that without end, and a certain fiery worm, never dying, and not
destroying the body, but continuing its eruption out of the body
with never-ceasing grief: neither will sleep give ease to these
men, nor will the night afford them comfort; death will not free
them from their punishment, nor will the interceding prayers of
their kindred profit them; for the just are no longer seen by
them, nor are they thought worthy of remembrance. But the just
shall remember only their righteous actions, whereby they have
attained the heavenly kingdom, in which there is no sleep, no
sorrow, no corruption, no care, no night, no day measured by
time, no sun driven in his course along the circle of heaven by
necessity, and measuring out the bounds and conversions of the
seasons, for the better illumination of the life of men; no moon
decreasing and increasing, or introducing a variety of seasons,
nor will she then moisten the earth; no burning sun, no Bear
turning round [the pole], no Orion to rise, no wandering of
innumerable stars. The earth will not then be difficult to be
passed over, nor will it he hard to find out the court of
paradise, nor will there be any fearful roaring of the sea,
forbidding the passengers to walk on it; even that will be made
easily passable to the just, though it will not be void of
moisture. Heaven will not then be uninhabitable by men, and it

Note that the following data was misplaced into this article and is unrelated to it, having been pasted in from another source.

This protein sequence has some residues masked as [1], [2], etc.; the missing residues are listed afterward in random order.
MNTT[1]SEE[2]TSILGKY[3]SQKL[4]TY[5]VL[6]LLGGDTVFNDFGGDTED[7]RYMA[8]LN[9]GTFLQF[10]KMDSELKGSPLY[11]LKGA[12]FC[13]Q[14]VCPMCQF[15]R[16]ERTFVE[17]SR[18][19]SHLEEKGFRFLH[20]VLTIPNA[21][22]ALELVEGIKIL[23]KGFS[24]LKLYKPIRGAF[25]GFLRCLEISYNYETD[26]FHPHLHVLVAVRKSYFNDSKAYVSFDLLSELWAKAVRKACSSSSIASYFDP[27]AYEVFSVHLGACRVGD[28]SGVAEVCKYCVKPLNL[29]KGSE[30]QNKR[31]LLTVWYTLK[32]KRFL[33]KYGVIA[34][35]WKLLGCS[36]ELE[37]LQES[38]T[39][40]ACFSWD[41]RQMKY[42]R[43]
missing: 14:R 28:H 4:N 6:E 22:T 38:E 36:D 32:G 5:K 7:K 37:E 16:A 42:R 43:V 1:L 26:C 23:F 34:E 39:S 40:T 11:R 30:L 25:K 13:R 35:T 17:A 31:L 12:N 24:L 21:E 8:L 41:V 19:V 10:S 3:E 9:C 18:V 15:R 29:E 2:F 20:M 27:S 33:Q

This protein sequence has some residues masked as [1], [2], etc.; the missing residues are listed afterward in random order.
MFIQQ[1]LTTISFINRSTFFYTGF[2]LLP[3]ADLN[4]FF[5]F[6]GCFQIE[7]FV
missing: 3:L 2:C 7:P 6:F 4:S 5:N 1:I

will not be impossible to discover the way of ascending thither.
The earth will not be uncultivated, nor require too much labor of
men, but will bring forth its fruits of its own accord, and will
be well adorned with them. There will be no more generations of
wild beasts, nor will the substance of the rest of the animals
shoot out any more; for it will not produce men, but the number
of the righteous will continue, and never fail, together with
righteous angels, and spirits [of God], and with his word, as a
choir of righteous men and women that never grow old, and
continue in an incorruptible state, singing hymns to God, who
hath advanced them to that happiness, by the means of a regular
institution of life; with whom the whole creation also will lift
up a perpetual hymn from corruption, to incorruption, as
glorified by a splendid and pure spirit. It will not then be
restrained by a bond of necessity, but with a lively freedom